30 years ago the U.S. Small Business Administration (SBA) embarked on a journey
to support microlending in America by providing loan capital and grants to nonprofit
financial institutions throughout the country.
Total Loaned since 1992
Number of Microloans made
Loaned to Minority Entrepreneurs
Microlenders are on the front lines of saving small business in America. The patient, flexible capital and technical assistance offered by microloan intermediaries is more important the ever in the current economic and COVID-19 health crisis. Intermediaries are an effective way of delivering not only capital, but the technical assistance and business evaluation many entrepreneurs will need both now and during economic recovery. More resources are needed to ensure very small businesses that have the tightest margins of small businesses can quickly access capital and avoid predatory lending.
The SBA Microloan program was authorized in 1991 (P.L. 102-140) to provide technical assistance and small-scale loans to small businesses that are unable to qualify for conventional loans and other SBA guaranteed loans. Working through a network of community based intermediary lenders, the SBA Microloan program is able to finance and support new, early stage, and existing businesses in underserved markets in rural and urban areas. The program has been successful in helping women, minorities, low-income, and veteran entrepreneurs turn their dreams into successful ventures that create jobs and grow the economy.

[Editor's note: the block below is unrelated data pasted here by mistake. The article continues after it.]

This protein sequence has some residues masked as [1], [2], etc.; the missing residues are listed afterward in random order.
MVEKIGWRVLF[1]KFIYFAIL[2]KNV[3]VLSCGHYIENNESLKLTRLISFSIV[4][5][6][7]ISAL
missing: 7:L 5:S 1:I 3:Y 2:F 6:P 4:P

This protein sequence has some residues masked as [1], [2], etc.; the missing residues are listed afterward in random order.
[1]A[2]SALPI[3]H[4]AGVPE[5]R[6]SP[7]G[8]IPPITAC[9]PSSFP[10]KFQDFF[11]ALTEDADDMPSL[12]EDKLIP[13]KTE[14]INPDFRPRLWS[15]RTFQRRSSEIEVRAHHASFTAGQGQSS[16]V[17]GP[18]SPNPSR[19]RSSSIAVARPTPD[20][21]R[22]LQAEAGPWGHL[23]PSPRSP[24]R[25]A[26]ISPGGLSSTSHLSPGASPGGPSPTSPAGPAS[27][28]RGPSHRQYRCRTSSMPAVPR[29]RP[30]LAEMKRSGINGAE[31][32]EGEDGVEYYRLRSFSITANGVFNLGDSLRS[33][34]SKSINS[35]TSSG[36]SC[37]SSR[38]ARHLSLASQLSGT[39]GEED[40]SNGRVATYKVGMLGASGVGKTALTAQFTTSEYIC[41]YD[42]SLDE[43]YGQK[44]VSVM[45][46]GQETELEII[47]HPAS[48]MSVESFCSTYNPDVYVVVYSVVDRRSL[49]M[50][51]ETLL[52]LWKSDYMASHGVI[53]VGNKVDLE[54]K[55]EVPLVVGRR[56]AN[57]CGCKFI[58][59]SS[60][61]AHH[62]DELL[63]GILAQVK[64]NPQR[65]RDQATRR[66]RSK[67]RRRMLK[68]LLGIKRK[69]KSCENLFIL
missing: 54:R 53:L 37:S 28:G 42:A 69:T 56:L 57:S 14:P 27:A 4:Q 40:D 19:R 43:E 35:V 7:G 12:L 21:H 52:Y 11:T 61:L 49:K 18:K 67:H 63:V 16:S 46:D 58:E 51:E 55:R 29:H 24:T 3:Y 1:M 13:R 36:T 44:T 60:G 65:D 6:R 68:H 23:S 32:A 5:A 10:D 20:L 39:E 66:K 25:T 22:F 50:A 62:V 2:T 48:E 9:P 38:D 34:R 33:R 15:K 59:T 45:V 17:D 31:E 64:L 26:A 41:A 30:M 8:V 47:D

The Microloan Program provides loans to nonprofit intermediary lenders that subsequently lend funds, in amounts of $50,000 or less, to small businesses and startups. Microloan Intermediary lenders also receive grants of up to 25 percent of their SBA loan balance to help offset their cost of providing business-based training and technical assistance to micro-borrowers. The combination of capital, technical assistance, and training helps shore up the capacity of the micro-borrowers to turn a profit, improve operations, grow businesses, and support job creation and retention.
Access to capital is critical to the long-term success of small businesses. While the official SBA definition of a small business is a company with fewer than 500 employees, more than 80 percent of all businesses in this country employ 10 or fewer employees. The Microloan program is especially helpful to these smaller businesses because it allows intermediary lenders to provide small loans of up to $50,000 with fixed rates and tailored to their individual business needs.
The Microloan technical assistance program also provides participating intermediary lenders with matching grants for intensive marketing, management, and technical assistance to micro borrowers. These lenders are a “one-stop shop” where small businesses can secure flexible financing as well as individualized technical assistance as needed during the life of a loan. The fusion of loans and ongoing technical assistance is the linchpin of the program’s success.
Despite intermediaries serving “at risk” small businesses, SBA’s Microloan program has an exceptionally low historic loss rate of less than 2 percent.
The Microloan program has been an essential financing mechanism for women and minority entrepreneurs. A 2017 Senate Small Business Committee minority staff report, “Tackling the Gender Gap,” noted that women receive just 16 percent of all conventional small business loans and only 4.4 percent of the total dollar amount. Increasing access to SBA Microloans and making the terms more flexible are key to addressing the funding gap for women entrepreneurs. Similarly, a 2018 SBA Office of Advocacy report found that 73 percent of black small business owners rely on their own funds to finance their businesses compared to 43 percent of white small business owners.